The challenges of consolidating the Insolvency Rules

The challenges of consolidating the Insolvency Rules

What are the substantive proposals for change set out in the Insolvency Service’s consultation into the modernisation of the Insolvency Rules?

Original news

The Insolvency Rules 1986 (SI 1986/1925) (the Rules) have been described by the House of Lords as an ‘impenetrable thicket’ owing to extensive amendments, additions and deletions of text. The government is therefore proposing to consolidate and replace the Rules, modernising them and reordering their structure on clearer and more logical lines. A consultation on the proposals has been launched by the Insolvency Service (IS), and closes on 24 January 2014.

What is the background to this consultation?

Since 1986, the Rules have been heavily amended by numerous amending statutory instruments to reflect changes in primary legislation, case law and policy. Rather than simply consolidating the existing Rules and their many amendments, the IS intends ‘to modernise and recast the Rules; taking the opportunity to reorder the whole structure on more logical and clear lines’.

The draft Rules also contain some proposed technical changes on which comments are invited. Some of these arise directly from the government’s Red Tape Challenge initiative (the insolvency proposals in relation to which were announced in July 2013). The document specifically states that not all of the proposed Red Tape Challenge measures have been fully worked through in the draft rules, and that therefore that draft should be regarded as work in progress. The IS acknowledges the draft contains some inconsistencies across the different insolvency procedures and it is continuing to address them.

The draft Rules also contain some other proposed technical changes, many of which were suggested by stakeholders before the launch of the Red Tape Challenge.

What is the structure of the new Rules?

The consultation document points out that in the existing Rules, those rules applicable to the different types of liquidation (ie members’ voluntary, creditors’ voluntary and winding up by the court) are amalgamated and, in the main, those which apply in the particular type of liquidation are designated in the heading to the rule. The IS states that feedback from stakeholders has been that this arrangement is confusing.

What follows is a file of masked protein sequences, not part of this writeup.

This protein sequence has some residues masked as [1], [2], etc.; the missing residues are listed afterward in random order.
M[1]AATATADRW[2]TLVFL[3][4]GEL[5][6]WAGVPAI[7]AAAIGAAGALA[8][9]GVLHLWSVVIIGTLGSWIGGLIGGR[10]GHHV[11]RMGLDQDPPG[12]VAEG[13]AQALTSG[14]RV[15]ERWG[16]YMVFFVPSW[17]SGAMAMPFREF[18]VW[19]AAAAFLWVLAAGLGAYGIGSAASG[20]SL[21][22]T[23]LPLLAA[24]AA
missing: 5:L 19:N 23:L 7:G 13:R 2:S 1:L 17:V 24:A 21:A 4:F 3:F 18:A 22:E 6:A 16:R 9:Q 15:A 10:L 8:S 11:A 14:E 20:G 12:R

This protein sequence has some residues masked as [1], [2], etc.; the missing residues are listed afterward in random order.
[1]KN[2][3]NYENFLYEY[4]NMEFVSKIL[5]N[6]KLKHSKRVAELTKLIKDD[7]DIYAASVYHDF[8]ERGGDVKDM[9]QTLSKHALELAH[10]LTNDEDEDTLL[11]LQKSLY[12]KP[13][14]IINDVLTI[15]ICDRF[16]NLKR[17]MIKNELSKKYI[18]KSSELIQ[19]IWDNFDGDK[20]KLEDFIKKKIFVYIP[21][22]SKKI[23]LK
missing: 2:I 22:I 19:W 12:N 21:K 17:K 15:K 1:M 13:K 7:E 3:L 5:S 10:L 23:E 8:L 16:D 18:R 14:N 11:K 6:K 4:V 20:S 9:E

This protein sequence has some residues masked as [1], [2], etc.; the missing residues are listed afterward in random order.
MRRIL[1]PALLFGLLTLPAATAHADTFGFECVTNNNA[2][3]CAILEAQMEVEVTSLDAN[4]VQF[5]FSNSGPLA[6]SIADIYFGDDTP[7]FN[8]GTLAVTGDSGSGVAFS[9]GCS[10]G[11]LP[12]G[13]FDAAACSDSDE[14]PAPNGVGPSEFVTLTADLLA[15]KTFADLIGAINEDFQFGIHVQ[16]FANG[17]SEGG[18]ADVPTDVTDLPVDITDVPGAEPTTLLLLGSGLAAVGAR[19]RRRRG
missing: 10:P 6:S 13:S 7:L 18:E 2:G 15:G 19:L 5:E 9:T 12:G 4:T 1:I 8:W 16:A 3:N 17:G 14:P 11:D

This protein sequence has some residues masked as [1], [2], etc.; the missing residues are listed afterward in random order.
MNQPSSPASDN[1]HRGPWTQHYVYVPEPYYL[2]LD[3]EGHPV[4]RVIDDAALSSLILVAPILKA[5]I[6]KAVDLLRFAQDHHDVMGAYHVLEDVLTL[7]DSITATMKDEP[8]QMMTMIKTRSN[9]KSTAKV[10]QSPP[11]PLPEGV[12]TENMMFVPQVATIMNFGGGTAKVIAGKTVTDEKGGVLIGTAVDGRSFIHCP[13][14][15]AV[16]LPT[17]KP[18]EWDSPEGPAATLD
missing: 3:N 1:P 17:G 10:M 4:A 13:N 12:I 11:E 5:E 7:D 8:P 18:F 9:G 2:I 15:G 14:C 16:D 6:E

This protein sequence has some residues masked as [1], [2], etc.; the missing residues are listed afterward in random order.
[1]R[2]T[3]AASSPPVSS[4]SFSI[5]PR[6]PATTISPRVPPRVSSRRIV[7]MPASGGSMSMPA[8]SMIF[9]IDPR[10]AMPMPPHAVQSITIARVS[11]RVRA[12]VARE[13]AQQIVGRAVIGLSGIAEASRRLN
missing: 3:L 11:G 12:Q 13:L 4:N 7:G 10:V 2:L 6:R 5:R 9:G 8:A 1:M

The IS anticipates that, by contrast, the new Rules will be easier to use because:

  1. the new Rules include an extensive list of definitions and clear guidance for interpretation at the beginning
  2. where procedures are common to different types of insolvency, they are set out together for ease of reference—eg a common part for claims by and distributions to creditors, and
  3. the liquidation parts are written out in full for both voluntary winding up and winding up by the court

What are the key changes to use of language, and to communications provisions?


The consultation document states the IS has aimed to make the Rules easier to understand with plainer language, more modern terms, improved consistency in terms of language and order of provisions across insolvency procedures and clear delivery provisions.

Communications provisions

The consultation document states the new rules have been drafted on the presumption that processes will in due course be carried out electronically wherever possible. Thus the required contents of particular documents are clearly set out in the body of the rules rather than being prescribed by a statutory form, to make it easier to enable documents to be delivered by electronic means—ie ‘preparing the system for moving to electronic delivery of information when the forms would become redundant’.

How are Red Tape Challenge measures addressed?

Measures included in the draft Rules

The following Red Tape Challenge measures are included in the draft Rules:

  • the removal of the creditors’ meeting as the default for decision making—new rules have been drafted covering: company voluntary arrangements (CVAs);  individual voluntary arrangements (IVAs) and administration and administrative receivership etc (where the new rules have not yet been drafted there is a note of the intended procedure, rather than draft rules)